For over ten years, I’ve made a living (sometimes in full, other times partly) from capturing and sharing across sales teams deals that they win.
My specific slant was always twofold; collect and codify any genuine best-practice that should be incorporated into any such similar deal, and pinpoint and promote any key messages that every single prospect in a similar position needs to hear.
A dozen different ways of slicing a success evolved, and each could be diced by a myriad of defining characteristics dependent upon individual circumstance.
Wonderful tales of the power of such intel, effortlessly caught and spread, constantly reached me. Over time, it was less the big numbers that made me most proud, but the small. To me, that’s when I really sensed a change of behaviour had occurred which, in most cases is fundamental and difficult to pull off.
By way of example, one such case involved a salesperson that learned about a new technique that one of his colleagues (and one he did not personally know) used to good affect, and tried to give it a go. Pretty soon, he’d nailed his first sale from it. It may have only netted him £800, but he’d changed what he’d been doing for almost twenty years and now saw a whole new light. Shinier, brighter and longer lasting. Wonderful.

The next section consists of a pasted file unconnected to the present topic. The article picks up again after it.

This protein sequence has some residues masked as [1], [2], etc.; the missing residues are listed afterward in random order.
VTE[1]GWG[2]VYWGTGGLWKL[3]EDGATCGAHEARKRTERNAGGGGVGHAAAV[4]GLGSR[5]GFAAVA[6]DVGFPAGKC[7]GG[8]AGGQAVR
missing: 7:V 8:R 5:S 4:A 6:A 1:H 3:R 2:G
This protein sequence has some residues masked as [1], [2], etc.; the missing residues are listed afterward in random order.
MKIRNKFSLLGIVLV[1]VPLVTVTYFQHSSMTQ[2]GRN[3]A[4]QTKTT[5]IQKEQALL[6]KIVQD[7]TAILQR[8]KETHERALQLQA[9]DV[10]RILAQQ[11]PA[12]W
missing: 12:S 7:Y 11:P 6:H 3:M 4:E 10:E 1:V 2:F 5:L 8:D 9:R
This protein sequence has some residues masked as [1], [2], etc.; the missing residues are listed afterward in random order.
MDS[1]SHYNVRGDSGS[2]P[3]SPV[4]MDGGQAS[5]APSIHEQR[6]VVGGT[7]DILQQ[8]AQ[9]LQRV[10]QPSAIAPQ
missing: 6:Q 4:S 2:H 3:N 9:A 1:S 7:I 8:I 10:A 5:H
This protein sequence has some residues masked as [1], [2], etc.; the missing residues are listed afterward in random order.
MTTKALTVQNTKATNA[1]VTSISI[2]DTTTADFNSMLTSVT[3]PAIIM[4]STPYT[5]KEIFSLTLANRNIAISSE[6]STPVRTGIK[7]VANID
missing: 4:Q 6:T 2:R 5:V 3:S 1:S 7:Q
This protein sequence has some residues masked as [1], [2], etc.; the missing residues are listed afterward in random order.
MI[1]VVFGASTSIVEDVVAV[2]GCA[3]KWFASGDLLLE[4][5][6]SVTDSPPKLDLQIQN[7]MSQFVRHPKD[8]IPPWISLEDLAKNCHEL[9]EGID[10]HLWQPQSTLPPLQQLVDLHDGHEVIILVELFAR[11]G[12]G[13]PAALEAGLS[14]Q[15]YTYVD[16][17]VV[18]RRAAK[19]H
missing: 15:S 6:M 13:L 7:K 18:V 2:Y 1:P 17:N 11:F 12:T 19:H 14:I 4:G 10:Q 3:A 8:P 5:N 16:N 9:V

Yet however sweet such victories, my lament is that they tended to be fewer than they should have been. All sorts of reasons abound for this. One for instance, is simply that most salesreps appear conditioned to ignore the experience and advice of anyone else in the field. Think about that statement. Anyway, I came across someone that had set up a spreadsheet to capture Won Sales Analysis.
If you are one of the tiny minority of salespeople that understand the huge value of this, then you’ll no doubt lap it up. What I found annoying corroborating about it though, was the author’s finding that no-one cares about such an activity. This view can be inferred from the observation from the number of pages coughed up by his three googlings;
500,000 – sales analysis
90,000 – lost sales analysis
100 – won sales analysis
I’ve blogged about this kind of gripe before, and notwithstanding the pedantry which would in my opinion erroneously suggest that ‘sales analysis’ by grammatical default includes won sales when I believe it really concerns data analysis, perhaps this highlights something that sets apart the achievers from under-achievers.